The bobcat is approximately twice the size of a domestic cat. It has dense, short fur that is yellowish- to reddish-brown with numerous black spots and black-tipped guard hairs. The venter is white with black spots, and the forelegs are tawny with horizontal black bars. The face has a black nose pad and white vibrissae. The back of the ears is black with a central white spot, and the ears are tufted at the tip. The dental formula is incisors 3/3, incisor 1/1, premolars 2/2, molar 1/1.
The only species that remembles a bobcat is the Canada lynx, individuals of which occasionally wander into Kansas from Colorado. From the Canada lynx, the bobcat differs in being more reddish (less grayish), having well-defined spots, having bands of black hairs on the front legs, having a shorter hind foot, having shorter pelage, and having shorter ear tufts.
The bobcat ranges over much of North America from southern Canada to central Mexico. The species occurs throughout Kansas.
County Breakdown: County Name (# occurrences)
Anderson (6), Barber (2), Butler (1), Chase (1), Cherokee (1), Clark (1), Cloud (2), Comanche (1), Cowley (10), Crawford (2), Decatur (3), Douglas (10), Ellis (6), Franklin (14), Geary (1), Gove (1), Greenwood (5), Jackson (3), Jefferson (1), Jewell (1), Johnson (1), Kearney (2), Leavenworth (2), Logan (2), Lyon (1), Marshall (2), McPherson (1), Meade (2), Miami (3), Ness (1), Osage (2), Phillips (1), Riley (1), Rooks (1), Rush (1), Russell (6), Scott (1), Seward (1), Shawnee (2), Smith (5), Thomas (1), Trego (2), Wilson (2), Woodson (4)
Bobcats are polygamous, and females are seasonally polyestrous. Females that fail to become pregnant in early spring may come into heat again later in the spring or summer. Most copulations occur from January until July or August, but breeding may take place in any month. Females sometimes breed twice a year, and litters are born after an average gestation period of 63 days. Litter size in Kansas ranges from 1 to 6 (usually 2). The eyes are closed at birth, and they remain so until kittens are from 3 to 11 days old. Only the female is involved in care of young. Nursing lasts 2 months, and kittens are weaned at 3 months. The female begins taking the kittens with her when hunting at about 3 months. At 6 months, young bobcats begin hunting alone but remain near the natal den. Dispersal occurs before the mother bears her next litter.
Bobcats can be found in a variety of habitats in Kansas, ranging from eastern forests and riparian woodland to rangeland, breaksites, and canyons. Habitat year-round is influenced by prey abundance. The size of the area over which individual bobcats range varies greatly (from 2.4 to 100 square kilometers) depending on local topography, habitat, and food abundance. Smallest ranges occur in forested areas with abundant prey. Larger home ranges are found in arid prairie and desert habitats. Dens may be in rock crevices, hollow logs, and windfalls. Dried grasses, mosses, and leaves occasionally are used in the construction of nests. A bobcat may have more than one den, using a different site each night.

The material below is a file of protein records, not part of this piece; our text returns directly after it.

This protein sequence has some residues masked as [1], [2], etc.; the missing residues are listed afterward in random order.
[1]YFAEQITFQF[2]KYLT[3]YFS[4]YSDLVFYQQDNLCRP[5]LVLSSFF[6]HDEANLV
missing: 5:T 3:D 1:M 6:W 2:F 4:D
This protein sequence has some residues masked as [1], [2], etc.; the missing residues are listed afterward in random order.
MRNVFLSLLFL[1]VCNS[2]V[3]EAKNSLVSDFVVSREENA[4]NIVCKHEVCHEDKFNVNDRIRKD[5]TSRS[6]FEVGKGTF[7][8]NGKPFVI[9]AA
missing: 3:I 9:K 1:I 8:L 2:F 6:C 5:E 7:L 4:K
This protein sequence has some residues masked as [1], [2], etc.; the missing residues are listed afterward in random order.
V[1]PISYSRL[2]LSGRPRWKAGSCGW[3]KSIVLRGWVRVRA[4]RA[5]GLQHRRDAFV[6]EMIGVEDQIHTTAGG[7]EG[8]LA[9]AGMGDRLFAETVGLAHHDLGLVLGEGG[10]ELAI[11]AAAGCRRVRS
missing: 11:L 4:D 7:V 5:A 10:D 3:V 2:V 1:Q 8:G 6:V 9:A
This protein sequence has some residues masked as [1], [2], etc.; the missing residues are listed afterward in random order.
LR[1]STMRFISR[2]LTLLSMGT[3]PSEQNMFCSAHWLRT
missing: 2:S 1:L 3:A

Diet varies seasonally and geographically based on availability of prey. Cottontail rabbits and jackrabbits make up about half of the items in the diet. Deer, mostly fawns and injured adults, also are eaten, especially in areas where deer are heavily hunted or where severe winters and deep snow makes them susceptible to predation. Rodents and birds make up the remainder of the diet.
Predators and Defense:
In areas where wolves and pumas occur, they prey on bobcats. The most common predators today in Kansas are coyotes and domestic dogs. Other common causes of mortality are trapping and hunting, injuries, starvation, and diseases.
Growth and Longevity:
Adult bobcats may attain the following dimensions: total length 770-1010 mm; length of tail 130-162 mm; length of hind foot 156-195 mm; length of ear 64-80 mm; weight 3.6-10 kg. Males average 10% longer and 25-80% heavier than females. Longevity in the wild may be as long as 15 years. In captivity, one animal lived 32 years.
The name Lynx rufus rufus presumably applies to all populations of the bobcat in Kansas.
The genus Lynx is thought to be of African origin. The immediate ancestor to Lynx rufus crossed into North America in the Pliocene, and the first record of Lynx rufus is from the mid- to late-Pliocene. The fossil record indicates that the bobcat has gradually gotten smaller since it first appeared.
1952. Cockrum, E. L. . Mammals of Kansas. Univ. Kansas Publ. Mus. Nat. Hist. 7:1-303. . . : pp. .
1958. Young, S. P. . The bobcat of North America, its history, life habits, economic status and control, with a list of currently recognized subspecies. Wildlife Mgmt. Inst., Washington, D. C. . . : pp. .
2008. Timm, R. M., G. R. Pisani, J. R. Choate, N. A. Slade, G. A. Kaufman, and D. W. Kaufman. Mammals of Kansas. http://www.ku.edu/~mammals, Pp. .